One of the problems with eyewitnesses to crimes, auto accidents, or street-corner fights, is that their eyes often don't see what really happened and their ears don't hear what really was said. Frequently, it's not a deliberate misconstruction of what occurred but just confusion born in the chaos of the moment.
This brings us to the selection of comedian Dennis Miller to be one of three announcers on ABC's Monday Night Football. This didn't really happen, right? Our eyes and ears must have deceived us.
"Hey, Mabel, did they just say somebody named Daffy Millard is going to be on Monday Night Football?"
"I dunno, Hubert. I wasn't paying it no never mind. Who's Danny Millare?"
This all comes under the category of You Can't Make This Junk Up. Woody Paige, the inestimable sports columnist for The Denver Post, was apoplectic: "Why didn't ABC just bring back O.J. Simpson? Howard Cosell must be rolling over in his mausoleum." Even Miller confesses, "I'm a pretty quirky hire."
Agreed. He appears on HBO and in movies and sometimes can be very funny. He also will need to have his mouth washed out with soap before kickoff.
So now we have been shocked and we are getting over Miller's selection. So now we can be logical and reasonable as opposed to scandalized and crazed. So now it's time to be fair. Ergo, this just might make sense.
Larry Stewart, a television critic for the Los Angeles Times, says the choice of Miller "is one of the boldest moves in sports television history." Of course, bold and correct are not necessarily words that travel comfortably in the same sentence. But Stewart makes a valid point.
Monday Night Football, going into its 31st year, has become a giant of an institution. It's part of the culture. Social plans are made around it. From its start, it has been in the groundbreaking business. It seems so natural now, but it began back when football was played on weekends and Monday night was nothing but a nondescript weeknight in another grinding workweek.
Its glory days were 10 years in the 1970s and '80s when the booth primarily was occupied by the patient, professional traffic cop Frank Gifford, who managed to keep a tenuous lid on the mayhem; loosey goosey Don Meredith whose idea of preparation for the broadcast was showing up roughly on time; and the late Howard Cosell, the master of the rip, possessor of the mouth that roared, and a soaring intellect - albeit not quite as soaring as Cosell thought. It was a spectacular time when truth be told, even football fans didn't tune in simply to watch football - as they do all during the fall with nary a thought about announcers - but to see what the guys were up to.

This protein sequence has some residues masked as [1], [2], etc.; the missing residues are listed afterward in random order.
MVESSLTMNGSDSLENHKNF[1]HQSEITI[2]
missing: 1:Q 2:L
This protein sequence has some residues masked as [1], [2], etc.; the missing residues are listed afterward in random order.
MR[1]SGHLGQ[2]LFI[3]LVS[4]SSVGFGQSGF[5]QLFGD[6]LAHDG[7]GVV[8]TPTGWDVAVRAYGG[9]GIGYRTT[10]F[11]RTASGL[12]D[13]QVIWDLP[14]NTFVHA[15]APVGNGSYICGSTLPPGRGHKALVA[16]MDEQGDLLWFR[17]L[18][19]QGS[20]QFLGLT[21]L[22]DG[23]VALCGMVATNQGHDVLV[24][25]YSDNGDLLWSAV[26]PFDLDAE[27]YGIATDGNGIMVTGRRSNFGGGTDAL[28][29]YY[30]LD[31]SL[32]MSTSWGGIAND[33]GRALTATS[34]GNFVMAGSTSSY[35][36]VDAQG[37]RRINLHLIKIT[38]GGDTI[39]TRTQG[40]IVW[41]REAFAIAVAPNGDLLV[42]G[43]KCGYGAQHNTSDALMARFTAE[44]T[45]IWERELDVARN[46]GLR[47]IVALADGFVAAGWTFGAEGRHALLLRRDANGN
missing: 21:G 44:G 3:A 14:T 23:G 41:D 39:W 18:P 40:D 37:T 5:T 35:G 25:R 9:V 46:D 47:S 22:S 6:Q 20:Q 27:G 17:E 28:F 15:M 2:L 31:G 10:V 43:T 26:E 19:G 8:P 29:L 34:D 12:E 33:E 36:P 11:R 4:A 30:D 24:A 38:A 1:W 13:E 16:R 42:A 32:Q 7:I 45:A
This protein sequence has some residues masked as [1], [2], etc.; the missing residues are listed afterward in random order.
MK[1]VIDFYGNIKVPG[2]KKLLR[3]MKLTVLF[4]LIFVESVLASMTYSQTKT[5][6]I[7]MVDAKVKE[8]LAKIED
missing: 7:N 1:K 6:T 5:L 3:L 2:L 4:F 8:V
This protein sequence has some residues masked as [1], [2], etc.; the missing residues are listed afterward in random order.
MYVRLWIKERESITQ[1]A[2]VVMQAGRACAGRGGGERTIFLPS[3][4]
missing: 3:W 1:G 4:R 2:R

Booth antics often were more important than field antics. It was a spectacular achievement wrought behind the scenes by Roone Arledge, the former longtime boss at ABC Sports. What Arledge envisioned was bringing showbiz to the football biz. It worked amazingly well. MNF became much more than football. Among its many accomplishments: It did as much as any single occurrence to elevate professional football to its No. 1 position among all of sport.
But nothing lasts forever and as faces started changing in the booth, the MNF edge seemed to dull. No matter the participants - Fran Tarkenton, Alex Karras, Joe Namath, Dan Dierdorf, Fred Williamson, Boomer Esiason - the show continued a slow slide into murky mediocrity. A must-watch became a might-watch. Wrestling, for Pete's sake, has been seriously challenging MNF. Last year, Monday nights with Al Michaels and Esiason were notably gloomy.
It was, simply, time for a dramatic leap of faith. ABC made it. Michaels, an accomplished play-by-play man, will remain in charge. He will be joined, among others, by Esiason's successor, Dan Fouts, a superior quarterback and satisfactory analyst. And Miller.
Hey, Mabel. This honestly could work. The single biggest factor in making MNF brilliant was Cosell. He was a lawyer with a suspect sports background. Miller is a comedian with a suspect sports background. What's the difference between a lawyer and a comedian? Case dismissed.
Change is risky and uncomfortable. That's why cowards hide behind the status quo. Grand thinkers never view high mountains and wide rivers as obstacles but as opportunities. It's first and 10, Dennis Miller. Show us your stuff.
(c) Copyright 2000. The Christian Science Publishing Society